Switching from Nikon to Fuji was very interesting. Had you spoken with my a yr ago I would have told you how well I had bonded with my Nikon equipment and how I would never consider changing. I've used many Nikon cameras and many lenses as well and I find their inventory of gear to be superb. In my mind a lot more flexible and cost effective to Canon.
My opinion of course.
But, there are always technological advances. New Nikons were coming out and new lenses as well. As 2013 had ended and 2014 was about to begin we, as photographers, are often treated to a month or two or down time. I generally take this time to work on my blog, research things on youtube and perhaps get more active in online groups I'm a member of. It was in this time that I started to look into mirrorless. As I had mentioned in a previous post I knew what they were, but had never taken them seriously. But, I had time so I started to research more. To my surprise mirrorless cameras had really started to develop and I was instantly attracted to Fuji with their retro look cameras, small and autofocus! Then I came across articles from Zack Arias, David Hobby, Bert Stephani, and many others. I also found videos on digital rev, who I watch weekly as they do great reviews with a touch of humor. I was intrigued by this new technology and how excited some people were.
Having finished up the yr with some money in the bank I decided to give it a shot. One X-E1, returned and received the X-E2 later and I decided to go all in. Now my whole kit is converted to Fuji. I'm amazed at myself for doing this, but somehow it made and still makes sense.
A few reasons this made sense to me:
- The smaller form factor is just great. I can easily hold the camera with a lens on it in one hand and walk around and not get tired. Previously only with the smallest of lenses could I do this for short periods of time.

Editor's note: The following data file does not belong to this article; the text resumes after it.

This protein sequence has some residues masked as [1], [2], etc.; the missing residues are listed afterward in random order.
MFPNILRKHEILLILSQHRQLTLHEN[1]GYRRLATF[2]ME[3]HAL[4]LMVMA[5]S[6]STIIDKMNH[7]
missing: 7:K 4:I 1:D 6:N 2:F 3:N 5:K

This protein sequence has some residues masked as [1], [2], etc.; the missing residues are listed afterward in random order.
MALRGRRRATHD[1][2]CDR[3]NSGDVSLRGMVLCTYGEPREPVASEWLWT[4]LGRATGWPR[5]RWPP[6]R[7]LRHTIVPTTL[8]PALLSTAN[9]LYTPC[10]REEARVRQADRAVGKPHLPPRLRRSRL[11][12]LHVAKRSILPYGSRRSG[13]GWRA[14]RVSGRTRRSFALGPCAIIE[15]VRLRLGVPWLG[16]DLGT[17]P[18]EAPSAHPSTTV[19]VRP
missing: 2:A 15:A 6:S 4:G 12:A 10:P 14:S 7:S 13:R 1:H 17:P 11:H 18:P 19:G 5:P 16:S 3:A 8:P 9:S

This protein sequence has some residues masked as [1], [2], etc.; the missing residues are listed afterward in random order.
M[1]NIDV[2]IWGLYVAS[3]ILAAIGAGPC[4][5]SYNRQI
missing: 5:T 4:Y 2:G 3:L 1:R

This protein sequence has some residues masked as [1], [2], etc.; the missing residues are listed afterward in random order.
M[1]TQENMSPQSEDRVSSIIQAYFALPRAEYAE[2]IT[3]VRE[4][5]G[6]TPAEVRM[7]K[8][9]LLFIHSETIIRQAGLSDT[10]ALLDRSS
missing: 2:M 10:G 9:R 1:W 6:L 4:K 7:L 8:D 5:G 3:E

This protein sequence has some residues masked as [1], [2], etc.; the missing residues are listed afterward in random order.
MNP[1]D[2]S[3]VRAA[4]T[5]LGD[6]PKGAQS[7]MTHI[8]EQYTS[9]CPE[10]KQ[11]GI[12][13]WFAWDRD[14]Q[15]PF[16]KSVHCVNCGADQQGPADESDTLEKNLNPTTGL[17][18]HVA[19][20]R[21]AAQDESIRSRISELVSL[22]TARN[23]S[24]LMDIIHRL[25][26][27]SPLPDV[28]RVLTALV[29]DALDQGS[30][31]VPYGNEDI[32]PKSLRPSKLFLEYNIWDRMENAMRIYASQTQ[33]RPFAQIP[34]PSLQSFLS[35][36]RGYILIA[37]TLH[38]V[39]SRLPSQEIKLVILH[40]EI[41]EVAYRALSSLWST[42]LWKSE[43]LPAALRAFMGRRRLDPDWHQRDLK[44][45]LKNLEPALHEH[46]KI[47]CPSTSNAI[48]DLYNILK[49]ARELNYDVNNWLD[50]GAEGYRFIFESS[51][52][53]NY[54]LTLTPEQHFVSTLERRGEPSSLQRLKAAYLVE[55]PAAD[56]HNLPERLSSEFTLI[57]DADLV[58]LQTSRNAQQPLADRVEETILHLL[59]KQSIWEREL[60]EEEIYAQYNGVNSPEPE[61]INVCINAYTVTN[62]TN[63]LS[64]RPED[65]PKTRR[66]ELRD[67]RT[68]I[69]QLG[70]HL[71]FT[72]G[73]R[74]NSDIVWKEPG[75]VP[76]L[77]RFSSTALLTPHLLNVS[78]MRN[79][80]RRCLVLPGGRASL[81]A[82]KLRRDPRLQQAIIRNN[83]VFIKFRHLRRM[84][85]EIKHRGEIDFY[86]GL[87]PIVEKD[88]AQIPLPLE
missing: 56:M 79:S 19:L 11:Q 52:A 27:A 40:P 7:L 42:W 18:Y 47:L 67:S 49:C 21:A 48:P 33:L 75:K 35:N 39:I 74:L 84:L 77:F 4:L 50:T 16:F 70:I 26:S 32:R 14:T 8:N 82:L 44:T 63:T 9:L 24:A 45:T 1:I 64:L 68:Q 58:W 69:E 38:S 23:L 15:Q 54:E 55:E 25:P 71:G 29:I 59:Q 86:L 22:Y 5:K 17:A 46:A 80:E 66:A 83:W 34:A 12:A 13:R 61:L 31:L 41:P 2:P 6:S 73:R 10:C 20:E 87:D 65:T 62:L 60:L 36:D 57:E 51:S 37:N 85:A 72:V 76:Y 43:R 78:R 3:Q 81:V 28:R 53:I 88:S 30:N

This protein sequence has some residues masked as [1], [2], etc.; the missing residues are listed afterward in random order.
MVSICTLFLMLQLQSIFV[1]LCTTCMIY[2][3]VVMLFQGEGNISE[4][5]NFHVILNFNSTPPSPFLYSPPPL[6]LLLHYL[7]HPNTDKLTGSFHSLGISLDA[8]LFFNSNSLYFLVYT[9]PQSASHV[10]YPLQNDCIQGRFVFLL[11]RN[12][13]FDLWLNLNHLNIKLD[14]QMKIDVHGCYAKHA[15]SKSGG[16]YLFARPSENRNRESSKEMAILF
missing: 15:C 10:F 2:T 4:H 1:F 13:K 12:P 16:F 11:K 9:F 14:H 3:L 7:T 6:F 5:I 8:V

- I'm used point and shoot cameras, but had never used an electronic viewfinder. This little screen is amazing showing you true to sensor view. Meaning the image the sensor will capture is what you see. This means that if you take photos in black and white the screen is in black and white, or in sepia , you get the idea. Live histogram appears in the viewfinder, a distance meter, and 100% coverage. There is a lot more to say about the viewfinder, but these are the main points.
- The cool knobs and intelligent button array. Now I can see most of my settings even when the camera is off. Its funny with Nikon I looked at the top screen ALL the time. No screen here, and you know what? I actually don't miss it. I like knowing what aperture I want and exposure compensation with a small twist of a dial.
- The lenses are just superb. The first lens I purchased was the 35mm 1.4 lens. The Nikon equivalent is over $1,200, but the Fuji version is only $699. AND it is super sharp at f1.4. Possibly sharper than the Nikon version. All the lenses are metal, like they should be! There are around a dozen lenses out there now from Fuji with another 6 or so coming out by the end of this year. In addition Zeiss lenses are being made for the Fuji cameras as well. If you don't know about zeiss lenses google them. Very high quality glass.
- High ISO and image quality. Of course anytime you look at buying a new camera you want to make sure you are going to get amazing image quality equal or better to what you are currently using. So this is something I researched a lot. I noticed that the image quality, due to their awesome sensor, was up to par. In addition I was very curious about high ISO performance. I recall being hesitant taking photos over ISO 1600 so I wanted to make sure these cameras would perform well in this area as well. Via samples online I saw that even at ISO 3200 the sensors were producing fantastic images. I couldn't believe it at first, but I was ready to try it out.
- PRICE! At the end of the day making a change has to make financial sense as well. The Fuji's were almost 30-40% cheaper than comparable Nikon DSLRs. Even some of the lenses, which are top notch, were priced extremely well. Even selling my equipment at pre-owned prices I was able to make the conversion and still have a few hundreds dollars left in my wallet.
So I looked at all these things that seemed to make sense to me and made the switch knowing full fell that I had made a commitment.
2 Months with Fuji: